PH rice importation policy in shambles

Feb. 03, 2014
HARVEST OF GOLD. Farmers in Pigcawayan town in the province of North Cotabato enjoy their rice harvest after over three months of drought ( photo by Kenette Jean Millondaga)

HARVEST OF GOLD. Farmers in Pigcawayan town in the province of North Cotabato enjoy their rice harvest after over three months of drought ( photo by Kenette Jean Millondaga)

Davao Today

DAVAO CITY – Davao City Mayor Rodrigo Duterte who appeared before the Senate Committee on Agriculture and Food hearing Monday said the current state policy on importation of rice does not benefit the Filipino farmers.

The hearing which was also attended by Davidson Bangayan, a rice importer accused of being a big-time rice smuggler using the name David Tan, also tackled “loopholes” of the country’s importation laws.

“Alam naman natin lahat yung mga cooperatives, farmers, wala yang pera. No assistance, no subsidy, so they are forced to deal with him. Luluhod sa kanya ang mga farmers (We all know that cooperatives and farmers have to money (to acquire importation permits). No assistance and subsidy so they are forced to deal with him (Davidson Bangayan), farmers will kneel before him,” said Duterte.

At the heart of the inquiry over rice smuggling in the country is that smugglers have been exploiting a “grey area” in the law when the  rice quantitative restrictions (QR) set by the World Trade Organization (WTO) expired two years ago.

According to research group Ibon Foundation, the quantitative restriction on rice allows the Philippines to “limit the volume of rice that can be imported by the Philippine government through the National Food Authority (NFA).”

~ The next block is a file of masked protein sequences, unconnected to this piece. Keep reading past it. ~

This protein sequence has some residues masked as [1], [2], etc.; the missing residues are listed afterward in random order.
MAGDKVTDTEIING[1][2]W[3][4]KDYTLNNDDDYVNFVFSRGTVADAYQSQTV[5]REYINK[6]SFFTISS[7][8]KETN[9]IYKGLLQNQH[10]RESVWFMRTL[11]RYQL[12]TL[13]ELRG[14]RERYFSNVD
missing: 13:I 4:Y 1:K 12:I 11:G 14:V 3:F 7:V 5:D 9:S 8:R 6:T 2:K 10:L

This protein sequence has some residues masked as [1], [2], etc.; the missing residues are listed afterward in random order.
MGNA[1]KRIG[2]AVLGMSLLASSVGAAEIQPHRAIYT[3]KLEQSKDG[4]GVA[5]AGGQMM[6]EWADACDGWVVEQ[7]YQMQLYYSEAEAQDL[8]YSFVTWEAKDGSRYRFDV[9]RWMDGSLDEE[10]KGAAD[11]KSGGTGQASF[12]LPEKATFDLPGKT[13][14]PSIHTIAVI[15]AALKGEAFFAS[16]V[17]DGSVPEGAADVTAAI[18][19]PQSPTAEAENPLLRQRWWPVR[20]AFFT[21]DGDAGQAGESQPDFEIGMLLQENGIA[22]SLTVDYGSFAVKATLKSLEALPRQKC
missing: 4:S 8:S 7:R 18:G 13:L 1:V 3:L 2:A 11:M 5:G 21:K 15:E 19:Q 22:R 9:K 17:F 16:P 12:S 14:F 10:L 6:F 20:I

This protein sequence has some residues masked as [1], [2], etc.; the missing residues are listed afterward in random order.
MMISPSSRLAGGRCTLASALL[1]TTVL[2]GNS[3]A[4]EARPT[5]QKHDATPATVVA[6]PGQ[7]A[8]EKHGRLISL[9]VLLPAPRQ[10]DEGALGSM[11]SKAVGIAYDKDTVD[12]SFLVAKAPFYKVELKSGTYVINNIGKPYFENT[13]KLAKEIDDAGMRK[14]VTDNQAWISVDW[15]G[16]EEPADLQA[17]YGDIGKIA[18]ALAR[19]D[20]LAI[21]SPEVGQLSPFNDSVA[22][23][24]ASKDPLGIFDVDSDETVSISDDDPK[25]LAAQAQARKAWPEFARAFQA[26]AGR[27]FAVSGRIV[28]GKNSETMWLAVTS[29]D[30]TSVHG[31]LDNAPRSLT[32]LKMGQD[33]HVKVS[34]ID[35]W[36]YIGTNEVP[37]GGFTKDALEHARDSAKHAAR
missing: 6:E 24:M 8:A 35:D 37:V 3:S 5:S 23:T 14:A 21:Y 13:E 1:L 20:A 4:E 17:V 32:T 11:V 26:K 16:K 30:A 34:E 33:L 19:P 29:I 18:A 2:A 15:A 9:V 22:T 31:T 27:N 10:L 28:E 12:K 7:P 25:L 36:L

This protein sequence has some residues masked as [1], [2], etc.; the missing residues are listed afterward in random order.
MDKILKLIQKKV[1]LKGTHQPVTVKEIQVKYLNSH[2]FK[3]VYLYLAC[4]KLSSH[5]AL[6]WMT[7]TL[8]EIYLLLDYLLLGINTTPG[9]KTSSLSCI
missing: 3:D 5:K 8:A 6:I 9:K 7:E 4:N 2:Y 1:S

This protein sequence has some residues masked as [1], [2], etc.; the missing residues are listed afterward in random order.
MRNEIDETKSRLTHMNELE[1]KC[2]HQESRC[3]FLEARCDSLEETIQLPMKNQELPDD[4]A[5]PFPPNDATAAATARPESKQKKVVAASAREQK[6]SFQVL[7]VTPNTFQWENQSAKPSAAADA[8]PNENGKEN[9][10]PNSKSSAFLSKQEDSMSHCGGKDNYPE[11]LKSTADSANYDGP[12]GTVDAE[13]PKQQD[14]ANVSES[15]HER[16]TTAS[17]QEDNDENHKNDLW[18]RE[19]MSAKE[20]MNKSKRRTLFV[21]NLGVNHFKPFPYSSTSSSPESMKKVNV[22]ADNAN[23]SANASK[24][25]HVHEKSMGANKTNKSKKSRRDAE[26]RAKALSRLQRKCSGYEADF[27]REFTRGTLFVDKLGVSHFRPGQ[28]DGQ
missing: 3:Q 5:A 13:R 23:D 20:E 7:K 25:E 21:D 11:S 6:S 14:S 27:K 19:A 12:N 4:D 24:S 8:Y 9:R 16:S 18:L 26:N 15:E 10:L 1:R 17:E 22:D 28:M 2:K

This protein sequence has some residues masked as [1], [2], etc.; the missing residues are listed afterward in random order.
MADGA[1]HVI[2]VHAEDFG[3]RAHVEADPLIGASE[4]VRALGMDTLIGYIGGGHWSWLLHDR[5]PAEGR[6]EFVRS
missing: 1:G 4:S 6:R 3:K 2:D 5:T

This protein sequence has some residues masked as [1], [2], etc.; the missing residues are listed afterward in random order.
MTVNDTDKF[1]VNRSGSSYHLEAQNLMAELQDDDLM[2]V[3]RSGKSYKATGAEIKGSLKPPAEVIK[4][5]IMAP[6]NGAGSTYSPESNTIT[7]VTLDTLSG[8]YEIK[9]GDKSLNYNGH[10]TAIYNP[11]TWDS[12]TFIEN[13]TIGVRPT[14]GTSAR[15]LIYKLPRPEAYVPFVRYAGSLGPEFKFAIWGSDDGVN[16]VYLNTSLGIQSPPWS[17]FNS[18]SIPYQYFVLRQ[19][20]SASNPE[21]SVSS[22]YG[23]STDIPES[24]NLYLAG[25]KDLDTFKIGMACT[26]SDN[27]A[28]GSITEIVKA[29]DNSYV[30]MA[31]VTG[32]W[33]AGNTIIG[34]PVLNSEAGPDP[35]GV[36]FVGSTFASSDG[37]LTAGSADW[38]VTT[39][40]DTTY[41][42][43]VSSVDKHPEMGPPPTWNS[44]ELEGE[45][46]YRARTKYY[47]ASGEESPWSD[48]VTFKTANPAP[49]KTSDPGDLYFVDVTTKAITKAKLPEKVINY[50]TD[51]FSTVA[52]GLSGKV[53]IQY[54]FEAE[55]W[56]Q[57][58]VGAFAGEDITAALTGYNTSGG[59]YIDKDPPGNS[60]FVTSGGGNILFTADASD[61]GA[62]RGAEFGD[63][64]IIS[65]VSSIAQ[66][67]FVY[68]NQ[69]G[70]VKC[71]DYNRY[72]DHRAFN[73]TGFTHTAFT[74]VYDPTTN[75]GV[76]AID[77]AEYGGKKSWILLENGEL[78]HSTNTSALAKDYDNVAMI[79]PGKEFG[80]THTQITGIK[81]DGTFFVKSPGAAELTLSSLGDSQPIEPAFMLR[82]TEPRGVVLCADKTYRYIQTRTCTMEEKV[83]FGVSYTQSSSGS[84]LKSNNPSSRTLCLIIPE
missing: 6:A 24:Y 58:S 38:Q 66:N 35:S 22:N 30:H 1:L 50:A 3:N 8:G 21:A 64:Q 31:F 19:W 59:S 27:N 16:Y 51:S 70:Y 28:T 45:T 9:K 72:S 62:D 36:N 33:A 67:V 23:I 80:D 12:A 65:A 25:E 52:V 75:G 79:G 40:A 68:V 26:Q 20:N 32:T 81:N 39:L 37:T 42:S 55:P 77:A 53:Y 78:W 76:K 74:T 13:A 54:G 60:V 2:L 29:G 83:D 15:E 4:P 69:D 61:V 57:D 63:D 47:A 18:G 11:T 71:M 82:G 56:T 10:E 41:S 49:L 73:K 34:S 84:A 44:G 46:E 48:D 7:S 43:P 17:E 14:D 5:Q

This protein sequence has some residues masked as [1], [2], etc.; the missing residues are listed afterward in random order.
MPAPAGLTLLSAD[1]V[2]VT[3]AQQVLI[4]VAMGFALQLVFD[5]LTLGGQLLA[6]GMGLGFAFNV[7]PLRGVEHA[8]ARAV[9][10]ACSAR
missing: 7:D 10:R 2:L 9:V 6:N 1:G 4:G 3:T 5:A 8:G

According to Customs Deputy Commissioner Agaton Teodoro Uvero, in news reports said that a total of 50,000 tons of rice per week were smuggled in the country last year.

“The retention of QR on rice is important in protecting local farmers and should be implemented fully despite pressure from other countries,” said Ibon in a statement last June 2012 when the restrictions expired.


Ibon said that “pressure” comes in the form of “imposing concessions in exchange of the rice QR extension.”

According to news reports, in 2005, the Philippines agreed to increase its minimum access volume (MAV) for rice to 350,000 metric tons at reduced tariff rate of 40 percent in exchange for extending the restriction of the QR until 2012.

As a member-country, the Philippines is duty bound to import rice from other WTO member-countries to satisfy its MAV despite pronouncements of the government that it will not anymore import rice by 2014.

To extend the QR on rice for 2012 and beyond, Ibon said that the country has to engage again in bilateral talks with other WTO member-countries.

The government reportedly requested the extension of the lifting of the QR last November 2011 and the WTO temporarily waived it so the country could conduct bilateral talks with other countries to extend it to 2017.